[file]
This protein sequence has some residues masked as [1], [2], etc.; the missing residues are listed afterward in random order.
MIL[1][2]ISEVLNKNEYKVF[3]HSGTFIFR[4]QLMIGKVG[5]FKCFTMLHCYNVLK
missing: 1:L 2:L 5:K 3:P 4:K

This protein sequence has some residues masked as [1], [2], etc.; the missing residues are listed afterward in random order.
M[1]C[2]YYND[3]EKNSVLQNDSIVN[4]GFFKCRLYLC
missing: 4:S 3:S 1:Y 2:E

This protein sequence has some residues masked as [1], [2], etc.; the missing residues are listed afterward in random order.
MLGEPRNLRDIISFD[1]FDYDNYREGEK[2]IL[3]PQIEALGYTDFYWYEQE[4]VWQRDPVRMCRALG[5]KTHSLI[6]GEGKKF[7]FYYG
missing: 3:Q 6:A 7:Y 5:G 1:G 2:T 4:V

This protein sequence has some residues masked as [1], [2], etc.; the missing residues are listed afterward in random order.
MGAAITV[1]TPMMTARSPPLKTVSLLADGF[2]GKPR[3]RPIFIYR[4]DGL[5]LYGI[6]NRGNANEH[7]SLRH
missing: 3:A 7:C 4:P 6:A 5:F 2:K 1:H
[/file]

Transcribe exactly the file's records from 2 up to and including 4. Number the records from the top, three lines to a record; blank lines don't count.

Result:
This protein sequence has some residues masked as [1], [2], etc.; the missing residues are listed afterward in random order.
M[1]C[2]YYND[3]EKNSVLQNDSIVN[4]GFFKCRLYLC
missing: 4:S 3:S 1:Y 2:E

This protein sequence has some residues masked as [1], [2], etc.; the missing residues are listed afterward in random order.
MLGEPRNLRDIISFD[1]FDYDNYREGEK[2]IL[3]PQIEALGYTDFYWYEQE[4]VWQRDPVRMCRALG[5]KTHSLI[6]GEGKKF[7]FYYG
missing: 3:Q 6:A 7:Y 5:G 1:G 2:T 4:V

This protein sequence has some residues masked as [1], [2], etc.; the missing residues are listed afterward in random order.
MGAAITV[1]TPMMTARSPPLKTVSLLADGF[2]GKPR[3]RPIFIYR[4]DGL[5]LYGI[6]NRGNANEH[7]SLRH
missing: 3:A 7:C 4:P 6:A 5:F 2:K 1:H